Rather than divide the living room and the sunroom with a solid wall, Flynn and Hisel designed a wall with an interior window that lets southern light into the home’s main living space and affords views to the wooded side yard. The window is outfitted with a five panel, folding glass partition that sits atop a walnut ledge (if the partition is closed) or bench (if the partition is open) on the living room side.

Take three steps down into the sunroom, and it becomes evident that the run of walnut is actually the top of a built-in desk. “When the partition and pocket door are closed, the room can serve as an office,” Flynn explains. The desktop doubles as a sideboard, too. Last Thanksgiving, the couple hosted dinner for 15 at a long table they set up in the sunroom.


Unless he’s on a work call, the homeowner welcomes company. The couple’s daughter often reads in the walnut-lined niche that Dunham cozied up with a velvety cushion, or daydreams looking up at the clouds through the skylight. The niche angles outward to capture a wide wooded vista, while the walnut back shields the room from the street. “The house is tuned to the views,” Flynn says.

Despite their initial misgivings, it didn’t take long for the family to fall in love with midcentury modern living. The large windows, light-filled rooms, and easily accessible outdoor spaces were a game-changer during the pandemic (plus, they formed a pod with Flynn’s family and another neighbor). With the renovations complete, home life is better than ever.


Architect: Hisel Flynn Architects,

Interior Designer: Rachel Dunham Design,

Contractor: Design Plus Construction Corp.,

Woodworker: Northe Woodworking,

Landscape Design and Construction: Planet Pascale,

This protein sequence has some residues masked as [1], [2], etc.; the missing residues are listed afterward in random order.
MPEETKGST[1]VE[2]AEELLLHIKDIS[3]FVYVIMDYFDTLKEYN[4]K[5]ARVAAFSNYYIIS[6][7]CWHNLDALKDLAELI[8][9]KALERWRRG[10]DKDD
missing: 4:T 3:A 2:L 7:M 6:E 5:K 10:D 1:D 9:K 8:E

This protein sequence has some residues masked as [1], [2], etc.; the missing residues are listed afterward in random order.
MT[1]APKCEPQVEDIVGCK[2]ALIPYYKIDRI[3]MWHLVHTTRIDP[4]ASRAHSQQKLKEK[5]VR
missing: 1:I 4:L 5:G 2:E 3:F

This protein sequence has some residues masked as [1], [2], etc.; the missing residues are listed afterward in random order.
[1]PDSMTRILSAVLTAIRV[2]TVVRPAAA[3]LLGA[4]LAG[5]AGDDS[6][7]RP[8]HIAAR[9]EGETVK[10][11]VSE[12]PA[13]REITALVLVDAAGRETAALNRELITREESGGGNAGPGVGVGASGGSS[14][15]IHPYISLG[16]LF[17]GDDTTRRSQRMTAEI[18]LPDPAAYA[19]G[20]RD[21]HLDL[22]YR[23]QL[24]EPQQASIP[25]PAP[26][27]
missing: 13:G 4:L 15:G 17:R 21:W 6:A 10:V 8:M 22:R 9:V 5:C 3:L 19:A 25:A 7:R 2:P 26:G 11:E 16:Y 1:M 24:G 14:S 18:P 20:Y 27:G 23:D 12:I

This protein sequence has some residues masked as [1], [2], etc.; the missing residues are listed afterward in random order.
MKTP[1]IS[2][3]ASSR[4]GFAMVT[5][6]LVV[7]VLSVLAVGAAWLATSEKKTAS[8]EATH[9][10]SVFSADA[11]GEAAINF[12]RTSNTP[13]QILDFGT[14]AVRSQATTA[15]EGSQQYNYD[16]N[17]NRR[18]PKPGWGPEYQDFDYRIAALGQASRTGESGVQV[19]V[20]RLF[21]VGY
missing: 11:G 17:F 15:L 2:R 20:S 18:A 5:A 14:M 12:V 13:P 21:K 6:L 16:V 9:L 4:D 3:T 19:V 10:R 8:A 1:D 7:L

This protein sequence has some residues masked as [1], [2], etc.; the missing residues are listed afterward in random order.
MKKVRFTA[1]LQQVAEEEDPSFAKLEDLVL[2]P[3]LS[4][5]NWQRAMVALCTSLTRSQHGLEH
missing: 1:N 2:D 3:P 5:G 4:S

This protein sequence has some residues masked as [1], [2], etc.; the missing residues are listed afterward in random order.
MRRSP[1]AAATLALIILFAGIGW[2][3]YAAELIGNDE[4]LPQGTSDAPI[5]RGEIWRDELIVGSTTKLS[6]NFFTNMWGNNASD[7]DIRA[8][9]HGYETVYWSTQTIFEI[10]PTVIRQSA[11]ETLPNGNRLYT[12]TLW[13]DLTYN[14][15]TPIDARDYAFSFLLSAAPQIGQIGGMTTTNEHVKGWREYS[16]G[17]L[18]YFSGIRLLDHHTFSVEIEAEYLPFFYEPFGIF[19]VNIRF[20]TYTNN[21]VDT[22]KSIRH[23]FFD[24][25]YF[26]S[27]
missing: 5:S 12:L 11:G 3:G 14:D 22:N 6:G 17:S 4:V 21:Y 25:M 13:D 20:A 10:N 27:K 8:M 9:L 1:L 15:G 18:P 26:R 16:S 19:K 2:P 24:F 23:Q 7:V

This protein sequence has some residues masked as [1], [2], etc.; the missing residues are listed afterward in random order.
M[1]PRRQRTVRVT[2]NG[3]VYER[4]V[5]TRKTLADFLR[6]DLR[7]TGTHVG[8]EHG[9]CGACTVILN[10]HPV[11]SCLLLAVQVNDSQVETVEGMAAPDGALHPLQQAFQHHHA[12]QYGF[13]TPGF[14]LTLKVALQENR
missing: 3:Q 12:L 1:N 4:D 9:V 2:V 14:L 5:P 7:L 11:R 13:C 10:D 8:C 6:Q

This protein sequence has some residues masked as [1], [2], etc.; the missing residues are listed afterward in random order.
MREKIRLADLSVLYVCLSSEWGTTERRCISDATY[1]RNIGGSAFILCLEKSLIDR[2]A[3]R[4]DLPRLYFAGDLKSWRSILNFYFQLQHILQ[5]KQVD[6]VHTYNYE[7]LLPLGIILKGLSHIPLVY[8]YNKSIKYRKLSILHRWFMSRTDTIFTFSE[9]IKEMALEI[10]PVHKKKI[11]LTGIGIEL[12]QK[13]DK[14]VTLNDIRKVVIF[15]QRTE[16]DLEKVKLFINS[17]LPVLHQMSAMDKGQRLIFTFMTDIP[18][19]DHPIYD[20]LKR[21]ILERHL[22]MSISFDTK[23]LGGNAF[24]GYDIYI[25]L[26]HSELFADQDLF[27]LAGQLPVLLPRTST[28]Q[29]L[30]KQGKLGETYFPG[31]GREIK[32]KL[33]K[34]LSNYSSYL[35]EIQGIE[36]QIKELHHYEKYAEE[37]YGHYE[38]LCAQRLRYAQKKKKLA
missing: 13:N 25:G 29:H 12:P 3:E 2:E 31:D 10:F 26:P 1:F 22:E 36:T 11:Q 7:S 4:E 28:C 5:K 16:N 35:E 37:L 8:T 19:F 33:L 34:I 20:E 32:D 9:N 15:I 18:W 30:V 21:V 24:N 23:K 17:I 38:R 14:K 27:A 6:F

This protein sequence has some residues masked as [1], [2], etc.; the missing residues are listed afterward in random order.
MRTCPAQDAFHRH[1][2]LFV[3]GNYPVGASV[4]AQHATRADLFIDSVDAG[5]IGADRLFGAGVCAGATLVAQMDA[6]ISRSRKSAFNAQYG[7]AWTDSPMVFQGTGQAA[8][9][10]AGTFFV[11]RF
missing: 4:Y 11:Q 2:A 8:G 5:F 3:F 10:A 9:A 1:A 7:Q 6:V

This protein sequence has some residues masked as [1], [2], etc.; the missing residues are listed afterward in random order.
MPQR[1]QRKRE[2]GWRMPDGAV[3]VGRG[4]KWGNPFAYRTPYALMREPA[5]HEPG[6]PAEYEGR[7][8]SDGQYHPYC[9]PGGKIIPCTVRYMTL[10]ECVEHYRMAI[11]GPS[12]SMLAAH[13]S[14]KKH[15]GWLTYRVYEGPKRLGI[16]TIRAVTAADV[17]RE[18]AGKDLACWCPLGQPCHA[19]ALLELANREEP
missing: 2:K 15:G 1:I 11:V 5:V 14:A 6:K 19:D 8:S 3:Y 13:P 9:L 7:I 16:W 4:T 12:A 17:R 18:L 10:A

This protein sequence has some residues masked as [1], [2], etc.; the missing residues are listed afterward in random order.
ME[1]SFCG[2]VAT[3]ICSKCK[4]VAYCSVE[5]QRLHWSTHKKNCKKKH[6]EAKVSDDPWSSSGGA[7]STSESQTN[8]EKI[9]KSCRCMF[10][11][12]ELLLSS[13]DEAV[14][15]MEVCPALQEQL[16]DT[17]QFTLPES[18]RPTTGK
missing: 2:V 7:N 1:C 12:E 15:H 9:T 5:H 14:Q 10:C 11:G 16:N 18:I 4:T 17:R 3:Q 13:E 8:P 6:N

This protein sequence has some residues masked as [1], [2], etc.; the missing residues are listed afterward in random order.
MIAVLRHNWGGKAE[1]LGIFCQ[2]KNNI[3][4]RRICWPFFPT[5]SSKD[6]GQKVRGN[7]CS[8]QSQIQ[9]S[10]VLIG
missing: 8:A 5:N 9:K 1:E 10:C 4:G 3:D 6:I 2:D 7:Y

With its slanted roof and clerestory windows that echo the ones in the living room, the sunroom barely registers as an add-on. The family uses the back half of the rebuilt space, which opens onto a patio in the backyard, for listening to music and playing instruments.sabrina cole quinn photo
Although the kitchen configuration remained, it got a whole new look, including cabinetry from Kitchen Views. “Midcentury modern architects often centered the kitchen in the middle of the home, putting what was thought of as women’s work on equal footing with other parts of the house,” says architect Katie Flynn.sabrina cole quinn photo
A traditional rug keeps the decor from being too period-specific and a Cape Cod-inspired abstract painting by local artist Gretchen Warsen adds a burst of cheerful color. “They wanted a beachy vibe that didn’t skew too neutral,” says Dunham.sabrina cole quinn photo
A white powder-coated steel and oak shelving unit by String Furniture from Design Within Reach displays Lego creations downstairs, where sliders now lead to the backyard.sabrina cole quinn photo
Moody prints by Cape Cod artist Dan McCarthy hang beside a floating walnut vanity that helps make the primary bath feel light and uncluttered.sabrina cole quinn photo

Marni Elyse Katz is a contributing editor to the Globe Magazine. Follow her on Instagram @StyleCarrot. Send comments to